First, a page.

Azerbaijan's ambassador to Turkey on Monday praised Ankara's support to Baku during its battle to liberate the occupied territories of Karabakh last year.
A panel in Turkey's capital Ankara on Monday marked the first anniversary of the liberation of Azerbaijani territories occupied by Armenia. Titled "The Process from the Shusha Victory to the Shusha Declaration and the Geopolitical Effects of the Victory," it was co-organized by the Turkish-Azerbaijani Friendship Cooperation and Solidarity Foundation (TADIV), the Turkish Radio and Television Corporation (TRT), TÜRKSOY, the Azerbaijani Embassy in Turkey and the State Committee on Work with the Diaspora of the Republic of Azerbaijan at Azerbaijan House in Ankara.
On June 15, Turkey and Azerbaijan signed the Shusha Declaration, a pact that focuses on defense cooperation and establishing new transportation routes.
President Recep Tayyip Erdoğan and Azerbaijani President Ilham Aliyev met in the historic city of Shusha, which was liberated last fall from nearly 30 years of Armenian occupation.
The declaration affirms joint efforts by the two armies in the face of foreign threats and the restructuring and modernization of their armed forces.
In his opening speech, Azerbaijani Ambassador to Turkey Rashad Mammadov said that this week the Turkish people are celebrating Azerbaijan's victory as they were praying for this for the past 30 years with their Azerbaijani brothers and sisters.
"As our hearts beat together during the war, we are together in the victory as well," he said.
"We were not alone in this war. Turkey was with us. It wasn't necessary for the Turkish army to come and fight with us. Azerbaijan modernized its army in the past three decades modeling Turkey. We needed moral support, and we got that from our Turkish brothers and sisters," said Mammadov.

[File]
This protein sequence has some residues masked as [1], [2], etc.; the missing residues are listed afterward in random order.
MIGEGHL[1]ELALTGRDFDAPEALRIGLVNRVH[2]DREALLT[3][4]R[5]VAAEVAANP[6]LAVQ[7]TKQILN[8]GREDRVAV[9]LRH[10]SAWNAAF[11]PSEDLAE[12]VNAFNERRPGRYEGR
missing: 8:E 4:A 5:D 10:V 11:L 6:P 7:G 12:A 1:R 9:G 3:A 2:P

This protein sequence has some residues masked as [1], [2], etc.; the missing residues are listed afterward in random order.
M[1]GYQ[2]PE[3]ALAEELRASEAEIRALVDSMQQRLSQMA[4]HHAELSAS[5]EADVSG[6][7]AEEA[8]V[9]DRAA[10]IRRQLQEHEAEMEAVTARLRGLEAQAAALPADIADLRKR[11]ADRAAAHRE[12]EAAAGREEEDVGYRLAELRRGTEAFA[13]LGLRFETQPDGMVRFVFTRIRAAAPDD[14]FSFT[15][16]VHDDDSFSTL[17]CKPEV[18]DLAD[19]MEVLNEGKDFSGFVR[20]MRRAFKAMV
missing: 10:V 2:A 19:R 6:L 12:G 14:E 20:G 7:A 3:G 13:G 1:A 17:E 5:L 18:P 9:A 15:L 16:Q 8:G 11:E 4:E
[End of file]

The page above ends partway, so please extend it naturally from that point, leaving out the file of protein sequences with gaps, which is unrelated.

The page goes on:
Mammadov said that during the 44-day war, President Erdoğan and Foreign Minister Mevlüt Çavuşoğlu spoke about Azerbaijan on every platform, adding it is important not to forget such a thing.
"This victory is a victory for Turkey as well as for Azerbaijan. This (Azerbaijani) flag is also our flag," he said.
Mammadov said there are several countries around the world that share a language, culture and the same bloodline but none of them have the relationship that Turkey and Azerbaijan have.
Speaking at the panel, Turkish lawmaker Zeynep Yıldız said the Shusha Declaration is an example of a strategic partnership with a deep share of emotions as well.
It is a manifestation of deep friendship, cooperation and brotherhood, she added.
Ibrahim Ethem Atnur, a professor at the National Defense University, spoke about the historical background of the declaration and said the victory took lots of work and development.
The Karabakh Victory Concert was also held Monday in the Turkish capital Ankara on the occasion of Azerbaijan's Victory Day, the first anniversary of the liberation of Azerbaijani territories from nearly three decades of occupation by Armenian forces.
A short film was shown describing the main aspects of the 44-day Second Karabakh War, also known as the Patriotic War, in which Azerbaijan liberated some 300 settlements from Armenian occupation.
The concert program included songs performed by the TRT Ankara Radio Polyphonic Choir as well as a number of artists from Turkey, Azerbaijan, Kazakhstan, Turkmenistan and Kyrgyzstan, and a folk dance group.
The national anthems of Turkey and Azerbaijan were also sung by the choir at the beginning of the concert.
During the event, the participants had a chance to sample Azerbaijan's traditional cuisine.
Speaking at the event, professor Aygün Attar, the head of TADIV and a member of the Presidential Security and Foreign Policy Committee, said the celebration of Victory Day in Turkey, which "shares the happiness and sorrow of Azerbaijan," has a special meaning.
Referring to the sons of Azerbaijan fallen in both the Karabakh wars in the 1990s and in 2020, Attar said, "Those who were martyred in Karabakh suffered the same fate as those who were martyred in Çanakkale."